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Facebook has announced some changes in its News Feed algorithm, aimed particularly to crack down the links to “low-quality websites” along with deceptive ads which lead users to such websites.

So what exactly will now come under a ‘low quality website’ ? According to Facebook, websites “containing little substantive content, and that is covered in disruptive, shocking or malicious ads.” This encompasses adult ads, interstitial ads, or other fancy but obscure ads of slimming products or foot fungus.

This step may act as a pioneering step in eradicating fake news from the platform, as most of the culprits spread fake information by masking them behind ads, and also achieve financial motivation from such ads.

While speaking with TechCrunch, Facebook’s product manager for News Feed Greg Marra, tells that this update is the aftermath of a survey conducted between people to know what disturbed their News Feed experience. One point that prominently kept rising was the links that led them to “misleading, sensational, spammy, or otherwise low-quality experiences . . .[including] sexual content, shocking content, and other things that are going to be really disruptive.”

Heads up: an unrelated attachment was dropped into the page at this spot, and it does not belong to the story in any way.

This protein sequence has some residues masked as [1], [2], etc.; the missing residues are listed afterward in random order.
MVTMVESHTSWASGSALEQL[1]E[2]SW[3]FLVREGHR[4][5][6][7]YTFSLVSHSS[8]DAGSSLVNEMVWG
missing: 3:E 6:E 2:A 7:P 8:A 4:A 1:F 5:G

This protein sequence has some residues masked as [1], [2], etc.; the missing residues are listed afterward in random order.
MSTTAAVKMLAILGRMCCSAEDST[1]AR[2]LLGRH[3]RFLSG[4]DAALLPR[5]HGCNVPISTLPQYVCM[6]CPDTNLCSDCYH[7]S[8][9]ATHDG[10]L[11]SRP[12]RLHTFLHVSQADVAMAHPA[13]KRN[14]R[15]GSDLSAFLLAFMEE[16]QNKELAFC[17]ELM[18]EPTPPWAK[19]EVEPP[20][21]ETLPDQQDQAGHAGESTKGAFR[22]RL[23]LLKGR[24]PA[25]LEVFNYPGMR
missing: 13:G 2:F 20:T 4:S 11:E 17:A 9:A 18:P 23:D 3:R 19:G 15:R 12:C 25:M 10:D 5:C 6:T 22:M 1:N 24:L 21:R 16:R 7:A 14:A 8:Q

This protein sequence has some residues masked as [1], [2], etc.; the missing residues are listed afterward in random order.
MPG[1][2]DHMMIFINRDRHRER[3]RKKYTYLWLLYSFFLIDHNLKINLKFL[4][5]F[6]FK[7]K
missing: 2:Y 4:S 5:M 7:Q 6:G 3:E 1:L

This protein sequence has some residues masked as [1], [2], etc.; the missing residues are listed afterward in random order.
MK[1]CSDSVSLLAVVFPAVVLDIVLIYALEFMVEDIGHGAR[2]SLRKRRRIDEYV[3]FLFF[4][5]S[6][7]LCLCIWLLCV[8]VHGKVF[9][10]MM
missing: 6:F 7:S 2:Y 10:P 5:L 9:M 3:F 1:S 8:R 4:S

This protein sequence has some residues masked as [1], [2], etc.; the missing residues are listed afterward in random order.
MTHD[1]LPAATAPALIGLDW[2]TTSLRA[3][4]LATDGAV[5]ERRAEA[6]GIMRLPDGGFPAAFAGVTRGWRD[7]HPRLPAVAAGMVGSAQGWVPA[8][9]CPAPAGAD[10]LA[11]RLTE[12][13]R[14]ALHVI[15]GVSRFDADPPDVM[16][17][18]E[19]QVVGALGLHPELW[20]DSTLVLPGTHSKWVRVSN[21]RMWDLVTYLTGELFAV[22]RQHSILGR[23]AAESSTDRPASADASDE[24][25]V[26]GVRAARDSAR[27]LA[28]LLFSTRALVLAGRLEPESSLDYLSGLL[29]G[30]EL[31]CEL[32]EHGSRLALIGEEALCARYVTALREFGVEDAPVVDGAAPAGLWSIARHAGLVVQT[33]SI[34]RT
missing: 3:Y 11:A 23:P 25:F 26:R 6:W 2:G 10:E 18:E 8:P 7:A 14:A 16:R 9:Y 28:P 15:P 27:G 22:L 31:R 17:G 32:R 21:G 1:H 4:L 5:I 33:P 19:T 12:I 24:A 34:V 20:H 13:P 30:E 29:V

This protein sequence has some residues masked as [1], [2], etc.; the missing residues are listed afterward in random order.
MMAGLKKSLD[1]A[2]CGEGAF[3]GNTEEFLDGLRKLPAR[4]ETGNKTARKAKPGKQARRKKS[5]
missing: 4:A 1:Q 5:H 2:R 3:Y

This update is crucial considering the fact that if users do not feel secure by clicking a particular linking, they may reducing clicking on any available link. This will directly hamper Facebook’s advertisement revenue. Once a user gets caught into a spam site, he is irritated and eventually he doesn’t participate in content sharing and ad viewing any further.

It is not the first time Facebook has take such steps towards such deceptive links. In its 2014 News Feed update, the company tried to suppress the  the prevalence of links to low-quality sites, by cutting down the websites from which the users returned to their wall immediately after viewing the sites content.

To implement this update, Facebook has gone through a bunch of web pages to deduce which one of them have got low quality contents. The data gathered is used to train the AI system to scan for the links shared on the News Feed and then tallying it with the low-quality data set. Such sites are then blocked from purchasing Facebook ads.

The parameters on which the ads will be classified as low quality by Facebook are:

  • A disproportionate volume of ads relative to content. This includes advertisements, and not legal obligations such as cookie policies or logins to private content, such as paywalls.

  • Featuring sexually suggestive or shocking content. See relevant policies for Sensational Content and Adult Content.

  • Pages that contain malicious or deceptive ads which include Prohibited Content as defined in our policies.

  • Use of pop-up ads or interstitial ads, which disrupt the user experience.

If Facebook manages to convince its audience that whichever link they click on their platform, they will be lead to a quality content, the service may continue to reign the social networking world for many more years.

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